James Brown's score for Black Caesar is the zenith for me.

Oh yeah, for sure. I saw that movie when I was a kid, first run. I think I'd just started playing sax, I was maybe 13 living in Orange County, California. Planning my eventual conquest [laughs]. I also saw Trouble Man. Those are some extremely heavy experiences—hearing that music for the first time as a kid. It's coming off the screen, and you're like, "What in the hell is going on?" Marvin Gaye wrecked my world with that.

I can't stop listening to your song "New Ammo." Where did you all record?

We've been doing our work out at a studio called Sound Design in San Diego. It's a friend of mine's studio. I decided I was going to stay local, stay small, and develop our own sound out of that place.

The album comes off the heels of your Beastie Boys tribute. How do you all work these tributes? Does it ever get too daunting to honor the song and the artist? Do you ever stress about it?

I don't stress too much. The band stresses, though [laughs]. We've been doing these tributes for the last few years, starting with the Rolling Stones. It's evolved from there. We did our version of Beastie Boys' "Sure Shot" and we were like, "Okay, we're going to keep that one." I believe we know enough about music and our instruments. And if we take the time to learn the song, then we're going to figure out what it says to us and what we should do with it. So I just try to go at it really organically. We'll learn it and then decide what our approach is going to be. With Run-DMC for instance, their music is so minimal—'80s drum beats and small samples. We looked at it and thought, "Let's do a remix."

Is there a tribute that was trickier than the others?

I'd say the Rick James one. Just because there's a lot of orchestration in his stuff. Organizing the singers and the horns, it was a big production.

Now it's embouchure time. Most people don't know what embouchure is—the use of the facial muscles and the shaping of the mouth and lips that goes into playing brass and woodwinds to get sound.

That's all technical, silly stuff that you don't really concern yourself with, because the practice that goes into building your embouchure is very boring. And probably boring to talk about! It's like holding your guitar. You put the time in, become proficient at the instrument, and then you can go about trying to make music. We're far enough along that we get to go about making music, and that's the beauty of it.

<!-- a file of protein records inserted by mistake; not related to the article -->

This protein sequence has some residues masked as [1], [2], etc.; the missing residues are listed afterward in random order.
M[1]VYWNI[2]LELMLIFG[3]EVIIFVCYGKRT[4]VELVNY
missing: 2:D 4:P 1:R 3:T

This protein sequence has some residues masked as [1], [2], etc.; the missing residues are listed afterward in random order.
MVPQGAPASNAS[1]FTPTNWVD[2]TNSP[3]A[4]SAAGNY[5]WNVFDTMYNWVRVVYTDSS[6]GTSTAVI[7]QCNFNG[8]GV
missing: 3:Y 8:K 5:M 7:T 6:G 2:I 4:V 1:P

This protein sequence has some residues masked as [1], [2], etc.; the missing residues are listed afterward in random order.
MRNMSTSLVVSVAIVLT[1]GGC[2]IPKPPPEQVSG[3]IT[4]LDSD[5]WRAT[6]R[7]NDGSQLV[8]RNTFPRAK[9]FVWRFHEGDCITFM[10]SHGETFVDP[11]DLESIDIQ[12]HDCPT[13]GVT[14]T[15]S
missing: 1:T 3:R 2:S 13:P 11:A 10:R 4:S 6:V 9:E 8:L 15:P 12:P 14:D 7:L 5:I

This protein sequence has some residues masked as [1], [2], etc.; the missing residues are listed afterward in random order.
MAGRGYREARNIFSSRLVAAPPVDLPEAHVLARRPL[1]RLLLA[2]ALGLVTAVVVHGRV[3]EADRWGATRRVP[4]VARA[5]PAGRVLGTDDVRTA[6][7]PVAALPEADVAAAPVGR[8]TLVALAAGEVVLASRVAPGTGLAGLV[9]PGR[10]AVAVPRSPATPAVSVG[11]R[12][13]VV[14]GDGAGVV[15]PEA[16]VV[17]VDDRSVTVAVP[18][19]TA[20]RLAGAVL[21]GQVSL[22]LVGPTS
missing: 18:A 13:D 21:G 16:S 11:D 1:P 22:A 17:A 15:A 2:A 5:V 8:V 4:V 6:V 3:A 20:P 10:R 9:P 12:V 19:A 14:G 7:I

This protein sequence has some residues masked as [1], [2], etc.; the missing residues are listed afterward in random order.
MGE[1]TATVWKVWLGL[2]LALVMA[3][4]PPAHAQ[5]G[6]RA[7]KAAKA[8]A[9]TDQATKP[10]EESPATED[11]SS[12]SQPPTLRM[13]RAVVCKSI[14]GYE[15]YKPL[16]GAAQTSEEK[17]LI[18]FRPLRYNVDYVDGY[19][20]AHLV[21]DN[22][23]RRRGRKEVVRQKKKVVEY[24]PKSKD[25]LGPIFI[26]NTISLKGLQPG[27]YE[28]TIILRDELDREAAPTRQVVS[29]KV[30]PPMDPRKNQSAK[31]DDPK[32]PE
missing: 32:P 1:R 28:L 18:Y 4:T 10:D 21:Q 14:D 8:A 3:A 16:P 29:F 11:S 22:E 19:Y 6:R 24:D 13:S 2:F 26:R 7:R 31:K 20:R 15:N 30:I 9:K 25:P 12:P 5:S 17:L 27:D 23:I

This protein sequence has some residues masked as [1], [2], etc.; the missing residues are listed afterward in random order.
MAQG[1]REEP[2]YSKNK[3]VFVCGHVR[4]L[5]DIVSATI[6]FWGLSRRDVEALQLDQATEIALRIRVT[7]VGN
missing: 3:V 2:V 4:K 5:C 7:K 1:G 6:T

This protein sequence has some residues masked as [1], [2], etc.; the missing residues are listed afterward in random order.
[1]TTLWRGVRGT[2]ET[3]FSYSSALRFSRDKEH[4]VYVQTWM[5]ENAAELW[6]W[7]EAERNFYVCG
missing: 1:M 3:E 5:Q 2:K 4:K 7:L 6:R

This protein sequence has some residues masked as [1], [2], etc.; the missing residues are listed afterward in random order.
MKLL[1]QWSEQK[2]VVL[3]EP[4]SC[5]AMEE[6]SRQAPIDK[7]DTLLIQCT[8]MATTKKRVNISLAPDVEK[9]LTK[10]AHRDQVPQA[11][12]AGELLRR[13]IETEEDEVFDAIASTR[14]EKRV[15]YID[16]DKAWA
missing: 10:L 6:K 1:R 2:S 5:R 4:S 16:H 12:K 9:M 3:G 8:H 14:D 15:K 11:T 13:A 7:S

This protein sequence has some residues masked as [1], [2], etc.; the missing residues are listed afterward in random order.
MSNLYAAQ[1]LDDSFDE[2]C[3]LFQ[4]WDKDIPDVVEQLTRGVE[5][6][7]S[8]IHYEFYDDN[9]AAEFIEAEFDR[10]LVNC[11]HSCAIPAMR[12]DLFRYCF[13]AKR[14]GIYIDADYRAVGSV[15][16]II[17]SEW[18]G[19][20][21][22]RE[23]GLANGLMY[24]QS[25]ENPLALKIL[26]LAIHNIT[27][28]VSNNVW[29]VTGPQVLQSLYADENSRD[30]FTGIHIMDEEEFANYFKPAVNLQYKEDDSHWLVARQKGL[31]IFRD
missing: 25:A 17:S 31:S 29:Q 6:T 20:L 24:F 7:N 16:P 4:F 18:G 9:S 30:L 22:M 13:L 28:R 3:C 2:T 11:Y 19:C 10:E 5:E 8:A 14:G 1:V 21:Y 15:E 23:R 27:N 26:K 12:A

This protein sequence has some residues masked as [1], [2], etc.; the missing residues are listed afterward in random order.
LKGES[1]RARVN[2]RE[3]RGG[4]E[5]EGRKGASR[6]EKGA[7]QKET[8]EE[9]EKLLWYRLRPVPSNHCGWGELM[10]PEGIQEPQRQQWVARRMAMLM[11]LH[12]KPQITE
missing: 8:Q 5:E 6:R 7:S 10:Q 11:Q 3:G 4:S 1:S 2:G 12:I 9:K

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Seems like fewer musicians are putting the time in on their instruments these days. Too many DJs hitting the space bar.

I don't know, I think there are tons of fine musicians out there who are just starting up and are ready to put their stamp on the world. DJ culture is like anything—you have to put the time in to get proficient at it. There are kids playing video games making hundreds of thousands of dollars a year playing and winning tournaments. And guess what, those kids are putting in thousands of hours. The video-game controller is their instrument. Mankind grows and changes. I look at it like we're ants. There are worker ants, musician ants, medical ants, all different kind of ants. Some are smarter. Some are different. Some are more fun. It's like, you get in your car, and you have no idea how that car works. There are guys in the lab right now, coming up with things that are going to change the future. recommended